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1.  C-027 Inhibits IgE-mediated passive sensitization bronchoconstriction and acts as a histamine and serotonin antagonist in human airways 
Atopic asthma is poorly controlled by current therapies. Newer therapies and novel antihistamines are, therefore, required to treat patients whose atopic asthma is not controlled. For the first time, C-027 is shown to antagonize histamine, IgE-mediated and serotonin-induced contraction in human airways and vessels. Human precision-cut lung slices (PCLS, 250 µm thick), containing an airway or blood vessel, were pretreated with either C-027 (2 hours) or with vehicle alone and were contracted with histamine or serotonin. Known antihistamine was used as a comparator in antihistamine studies. Also, human airways were contracted via IgE passive sensitization in the presence or absence of C-027 or fexofenadine. Affinity of C-027 toward human G-protein coupled receptors was also determined, as well as the drug's biodistribution in murine model. C-027 was shown to have the highest affinity toward human histamine and serotonin receptors. Subsequently, C-027 was shown to antagonize histamine- and serotonin-induced airway and vascular smooth muscle contraction, respectively, and histamine-released bronchocontraction mediated by IgE passive sensitization in human small airways. C-027 also inhibited histamine-mediated single-cell calcium ion release. Low levels of C-027 were found in murine brain tissue. Collectively, these data suggest that C-027 markedly inhibits IgE-induced bronchoconstriction and antagonizes histamine and serotonin-contraction with little biodistribution in the brain. The compound may offer a future therapy for allergen-induced airway hyperresponsiveness in patients with asthma.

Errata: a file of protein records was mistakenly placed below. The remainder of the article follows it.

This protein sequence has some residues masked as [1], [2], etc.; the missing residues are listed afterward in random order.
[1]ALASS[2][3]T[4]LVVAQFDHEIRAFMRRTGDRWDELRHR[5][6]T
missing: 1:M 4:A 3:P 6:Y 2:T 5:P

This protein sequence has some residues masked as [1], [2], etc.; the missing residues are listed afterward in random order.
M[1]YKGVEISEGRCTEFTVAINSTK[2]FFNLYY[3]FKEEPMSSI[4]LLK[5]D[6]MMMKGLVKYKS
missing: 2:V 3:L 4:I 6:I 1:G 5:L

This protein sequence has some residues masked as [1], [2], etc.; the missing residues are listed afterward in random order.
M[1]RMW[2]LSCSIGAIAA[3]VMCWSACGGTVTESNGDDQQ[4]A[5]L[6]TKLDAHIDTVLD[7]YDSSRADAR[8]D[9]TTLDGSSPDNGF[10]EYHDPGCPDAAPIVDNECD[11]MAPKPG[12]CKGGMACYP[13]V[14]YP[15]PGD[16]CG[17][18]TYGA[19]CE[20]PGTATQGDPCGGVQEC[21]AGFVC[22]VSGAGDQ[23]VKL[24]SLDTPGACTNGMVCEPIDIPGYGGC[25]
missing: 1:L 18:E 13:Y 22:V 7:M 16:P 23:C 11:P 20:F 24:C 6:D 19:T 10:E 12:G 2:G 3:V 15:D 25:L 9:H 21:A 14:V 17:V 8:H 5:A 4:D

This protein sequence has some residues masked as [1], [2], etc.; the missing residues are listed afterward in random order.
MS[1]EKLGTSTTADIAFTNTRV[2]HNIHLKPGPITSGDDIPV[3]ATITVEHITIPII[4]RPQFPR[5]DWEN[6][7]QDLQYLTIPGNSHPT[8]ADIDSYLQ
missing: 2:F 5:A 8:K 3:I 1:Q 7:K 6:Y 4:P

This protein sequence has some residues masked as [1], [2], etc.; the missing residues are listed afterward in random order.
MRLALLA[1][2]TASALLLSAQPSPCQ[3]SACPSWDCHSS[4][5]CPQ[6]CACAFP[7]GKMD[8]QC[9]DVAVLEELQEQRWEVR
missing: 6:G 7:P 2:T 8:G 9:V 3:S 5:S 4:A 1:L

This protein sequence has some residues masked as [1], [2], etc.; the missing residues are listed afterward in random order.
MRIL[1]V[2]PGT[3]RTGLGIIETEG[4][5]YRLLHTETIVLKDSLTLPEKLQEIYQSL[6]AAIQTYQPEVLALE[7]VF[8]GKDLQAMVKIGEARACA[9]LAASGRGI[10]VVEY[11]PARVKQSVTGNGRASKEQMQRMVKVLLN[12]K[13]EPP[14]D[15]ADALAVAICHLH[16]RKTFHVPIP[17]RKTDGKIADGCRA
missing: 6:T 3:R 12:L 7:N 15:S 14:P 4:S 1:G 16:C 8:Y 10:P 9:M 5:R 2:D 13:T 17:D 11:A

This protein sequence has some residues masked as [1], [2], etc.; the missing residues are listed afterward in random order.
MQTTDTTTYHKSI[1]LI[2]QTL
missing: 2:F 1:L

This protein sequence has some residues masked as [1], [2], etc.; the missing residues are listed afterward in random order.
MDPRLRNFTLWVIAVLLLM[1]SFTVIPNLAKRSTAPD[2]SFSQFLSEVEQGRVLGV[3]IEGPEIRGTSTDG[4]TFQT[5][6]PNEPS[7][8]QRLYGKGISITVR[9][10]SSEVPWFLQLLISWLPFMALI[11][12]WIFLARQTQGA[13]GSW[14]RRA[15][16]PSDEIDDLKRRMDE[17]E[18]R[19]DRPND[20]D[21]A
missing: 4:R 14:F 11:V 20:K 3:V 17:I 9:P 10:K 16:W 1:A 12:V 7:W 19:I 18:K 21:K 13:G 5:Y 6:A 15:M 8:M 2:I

doi:10.2500/aap.2011.32.3460
PMCID: PMC3968313  PMID: 22195688
Airway smooth muscle; allergy; antagonist; anti-histamine; anti-serotonic; asthma; IgE mediated; novel compound; PCLS; reverse agonist
2.  20-HETE Mediates Ozone-Induced, Neutrophil-Independent Airway Hyper-Responsiveness in Mice 
PLoS ONE  2010;5(4):e10235.
Background
Ozone, a pollutant known to induce airway hyper-responsiveness (AHR), increases morbidity and mortality in patients with obstructive airway diseases and asthma. We postulate oxidized lipids mediate in vivo ozone-induced AHR in murine airways.
Methodology/Principal Findings
Male BALB/c mice were exposed to ozone (3 or 6 ppm) or filtered air (controls) for 2 h. Precision cut lung slices (PCLS; 250 µm thickness) containing an intrapulmonary airway (∼0.01 mm2 lumen area) were prepared immediately after exposure or 16 h later. After 24 h, airways were contracted to carbachol (CCh). Log EC50 and Emax values were then calculated by measuring the airway lumen area with respect to baseline. In parallel studies, dexamethasone (2.5 mg/kg), or 1-aminobenzotriazol (ABT) (50 mg/kg) were given intraperitoneal injection to naïve mice 18 h prior to ozone exposure. Indomethacin (10 mg/kg) was administered 2 h prior. Cell counts, cytokine levels and liquid chromatography-mass spectrometry (LC-MS) for lipid analysis were assessed in bronchoalveolar lavage (BAL) fluid from ozone exposed and control mice. Ozone acutely induced AHR to CCh. Dexamethasone or indomethacin had little effect on the ozone-induced AHR; while, ABT, a cytochrome P450 inhibitor, markedly attenuated airway sensitivity. BAL fluid from ozone exposed animals, which did not contain an increase in neutrophils or interleukin (IL)-6 levels, increased airway sensitivity following in vitro incubation with a naïve PCLS. In parallel, significant increases in oxidized lipids were also identified using LC-MS with increases of 20-HETE that were decreased following ABT treatment.
Conclusions/Significance
These data show that ozone acutely induces AHR to CCh independent of inflammation and is insensitive to steroid treatment or cyclooxygenase (COX) inhibition. BAL fluid from ozone exposed mice mimicked the effects of in vivo ozone exposure that were associated with marked increases in oxidized lipids. 20-HETE plays a pivotal role in mediating acute ozone-induced AHR.
doi:10.1371/journal.pone.0010235
PMCID: PMC2857875  PMID: 20422032

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